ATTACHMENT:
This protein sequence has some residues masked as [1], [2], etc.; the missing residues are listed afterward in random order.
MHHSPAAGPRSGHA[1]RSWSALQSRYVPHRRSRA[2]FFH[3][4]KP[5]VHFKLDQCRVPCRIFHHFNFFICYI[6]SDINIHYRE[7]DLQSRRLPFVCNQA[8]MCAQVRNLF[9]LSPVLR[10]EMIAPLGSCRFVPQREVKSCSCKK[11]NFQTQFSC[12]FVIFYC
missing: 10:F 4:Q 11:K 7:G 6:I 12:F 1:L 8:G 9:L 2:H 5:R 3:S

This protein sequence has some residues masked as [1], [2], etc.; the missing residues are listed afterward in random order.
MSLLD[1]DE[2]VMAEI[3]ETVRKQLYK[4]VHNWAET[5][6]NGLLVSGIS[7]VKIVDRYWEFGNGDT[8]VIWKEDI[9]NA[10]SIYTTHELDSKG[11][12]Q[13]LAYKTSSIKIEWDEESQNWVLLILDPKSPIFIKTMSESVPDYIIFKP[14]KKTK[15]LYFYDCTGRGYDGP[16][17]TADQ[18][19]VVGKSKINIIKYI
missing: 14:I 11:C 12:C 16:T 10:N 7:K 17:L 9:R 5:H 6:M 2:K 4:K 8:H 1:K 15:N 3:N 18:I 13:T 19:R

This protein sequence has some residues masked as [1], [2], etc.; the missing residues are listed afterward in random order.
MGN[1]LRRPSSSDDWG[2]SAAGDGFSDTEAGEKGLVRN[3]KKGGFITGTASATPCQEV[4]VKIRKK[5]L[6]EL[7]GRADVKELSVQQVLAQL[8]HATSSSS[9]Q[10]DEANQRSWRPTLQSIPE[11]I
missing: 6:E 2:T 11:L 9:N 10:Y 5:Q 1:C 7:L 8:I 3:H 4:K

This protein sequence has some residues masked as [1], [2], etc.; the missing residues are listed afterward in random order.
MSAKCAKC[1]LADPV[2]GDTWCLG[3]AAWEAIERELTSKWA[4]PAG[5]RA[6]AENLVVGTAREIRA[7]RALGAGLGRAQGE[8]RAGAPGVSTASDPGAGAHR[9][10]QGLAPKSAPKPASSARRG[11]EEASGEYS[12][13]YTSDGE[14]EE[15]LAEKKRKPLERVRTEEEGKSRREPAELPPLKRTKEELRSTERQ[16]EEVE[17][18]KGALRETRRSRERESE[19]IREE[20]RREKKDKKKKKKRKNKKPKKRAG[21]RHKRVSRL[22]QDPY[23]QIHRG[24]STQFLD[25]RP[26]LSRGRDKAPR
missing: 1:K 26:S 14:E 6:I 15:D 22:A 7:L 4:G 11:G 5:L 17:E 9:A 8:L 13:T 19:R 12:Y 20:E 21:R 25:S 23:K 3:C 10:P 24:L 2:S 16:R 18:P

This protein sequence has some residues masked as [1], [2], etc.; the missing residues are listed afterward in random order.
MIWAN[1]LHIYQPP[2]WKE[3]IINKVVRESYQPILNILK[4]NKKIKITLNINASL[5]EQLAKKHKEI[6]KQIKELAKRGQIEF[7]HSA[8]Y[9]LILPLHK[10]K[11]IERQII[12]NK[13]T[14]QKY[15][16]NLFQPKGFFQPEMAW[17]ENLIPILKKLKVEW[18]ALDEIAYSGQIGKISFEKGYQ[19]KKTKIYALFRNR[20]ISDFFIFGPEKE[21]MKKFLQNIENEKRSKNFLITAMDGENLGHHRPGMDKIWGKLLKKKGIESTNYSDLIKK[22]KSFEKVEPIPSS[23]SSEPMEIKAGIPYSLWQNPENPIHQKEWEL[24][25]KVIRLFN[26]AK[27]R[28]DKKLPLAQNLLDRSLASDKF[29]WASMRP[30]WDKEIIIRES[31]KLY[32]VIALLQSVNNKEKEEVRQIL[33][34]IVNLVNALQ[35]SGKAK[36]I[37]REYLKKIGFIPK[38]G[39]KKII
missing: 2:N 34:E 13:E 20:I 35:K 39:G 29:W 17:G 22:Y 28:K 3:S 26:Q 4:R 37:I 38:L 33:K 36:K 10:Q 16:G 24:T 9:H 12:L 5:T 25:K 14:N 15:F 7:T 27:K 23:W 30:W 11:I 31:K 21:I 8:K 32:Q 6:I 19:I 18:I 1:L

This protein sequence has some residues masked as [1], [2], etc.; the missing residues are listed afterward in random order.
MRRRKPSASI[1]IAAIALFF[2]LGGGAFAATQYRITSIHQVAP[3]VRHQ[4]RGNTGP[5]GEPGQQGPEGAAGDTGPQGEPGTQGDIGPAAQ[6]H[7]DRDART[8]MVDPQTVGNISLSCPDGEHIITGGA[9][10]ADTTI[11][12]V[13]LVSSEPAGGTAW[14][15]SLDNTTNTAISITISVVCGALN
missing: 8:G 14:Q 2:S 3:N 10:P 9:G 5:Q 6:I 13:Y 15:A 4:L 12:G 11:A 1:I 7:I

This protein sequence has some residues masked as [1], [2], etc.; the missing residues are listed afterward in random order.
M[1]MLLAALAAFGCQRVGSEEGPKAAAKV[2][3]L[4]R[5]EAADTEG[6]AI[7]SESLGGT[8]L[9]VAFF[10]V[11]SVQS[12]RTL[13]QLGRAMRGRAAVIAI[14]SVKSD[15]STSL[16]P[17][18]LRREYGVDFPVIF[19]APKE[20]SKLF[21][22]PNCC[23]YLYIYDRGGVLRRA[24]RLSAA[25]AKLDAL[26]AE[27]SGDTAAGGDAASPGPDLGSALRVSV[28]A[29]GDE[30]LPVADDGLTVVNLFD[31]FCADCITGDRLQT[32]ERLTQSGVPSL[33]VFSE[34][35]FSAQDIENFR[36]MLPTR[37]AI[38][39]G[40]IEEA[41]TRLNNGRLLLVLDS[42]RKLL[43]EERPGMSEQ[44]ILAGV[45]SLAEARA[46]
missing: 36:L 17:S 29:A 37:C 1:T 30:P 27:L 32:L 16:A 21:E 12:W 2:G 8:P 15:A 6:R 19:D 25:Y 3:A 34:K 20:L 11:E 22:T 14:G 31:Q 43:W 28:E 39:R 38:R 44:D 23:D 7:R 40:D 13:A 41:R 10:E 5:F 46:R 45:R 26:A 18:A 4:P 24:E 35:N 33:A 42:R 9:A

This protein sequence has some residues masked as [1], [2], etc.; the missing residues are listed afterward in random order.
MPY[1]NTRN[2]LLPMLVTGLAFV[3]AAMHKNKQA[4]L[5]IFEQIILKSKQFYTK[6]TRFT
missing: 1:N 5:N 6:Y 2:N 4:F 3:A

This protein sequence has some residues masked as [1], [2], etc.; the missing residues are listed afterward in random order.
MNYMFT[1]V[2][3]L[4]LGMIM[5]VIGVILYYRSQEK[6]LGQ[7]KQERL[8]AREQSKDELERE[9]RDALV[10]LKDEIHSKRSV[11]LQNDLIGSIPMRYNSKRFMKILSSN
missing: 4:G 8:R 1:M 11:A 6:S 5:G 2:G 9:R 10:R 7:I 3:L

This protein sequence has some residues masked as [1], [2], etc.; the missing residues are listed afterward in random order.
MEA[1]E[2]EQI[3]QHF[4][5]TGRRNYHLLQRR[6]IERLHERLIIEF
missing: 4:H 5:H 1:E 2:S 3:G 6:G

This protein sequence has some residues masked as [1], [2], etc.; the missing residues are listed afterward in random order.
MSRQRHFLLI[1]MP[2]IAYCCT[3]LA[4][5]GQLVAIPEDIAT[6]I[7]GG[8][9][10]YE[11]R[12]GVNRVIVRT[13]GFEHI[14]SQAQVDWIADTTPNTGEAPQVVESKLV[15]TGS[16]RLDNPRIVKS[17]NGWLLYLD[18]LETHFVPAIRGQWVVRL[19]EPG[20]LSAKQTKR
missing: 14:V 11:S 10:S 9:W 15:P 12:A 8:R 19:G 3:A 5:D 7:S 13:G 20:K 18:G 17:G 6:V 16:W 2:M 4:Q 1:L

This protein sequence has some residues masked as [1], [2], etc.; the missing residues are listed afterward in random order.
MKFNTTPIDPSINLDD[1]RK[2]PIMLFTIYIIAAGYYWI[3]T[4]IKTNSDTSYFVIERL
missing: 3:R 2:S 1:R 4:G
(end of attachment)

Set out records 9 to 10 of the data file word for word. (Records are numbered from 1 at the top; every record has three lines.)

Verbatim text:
This protein sequence has some residues masked as [1], [2], etc.; the missing residues are listed afterward in random order.
MNYMFT[1]V[2][3]L[4]LGMIM[5]VIGVILYYRSQEK[6]LGQ[7]KQERL[8]AREQSKDELERE[9]RDALV[10]LKDEIHSKRSV[11]LQNDLIGSIPMRYNSKRFMKILSSN
missing: 4:G 8:R 1:M 11:A 6:S 5:G 2:G 9:R 10:R 7:I 3:L

This protein sequence has some residues masked as [1], [2], etc.; the missing residues are listed afterward in random order.
MEA[1]E[2]EQI[3]QHF[4][5]TGRRNYHLLQRR[6]IERLHERLIIEF
missing: 4:H 5:H 1:E 2:S 3:G 6:G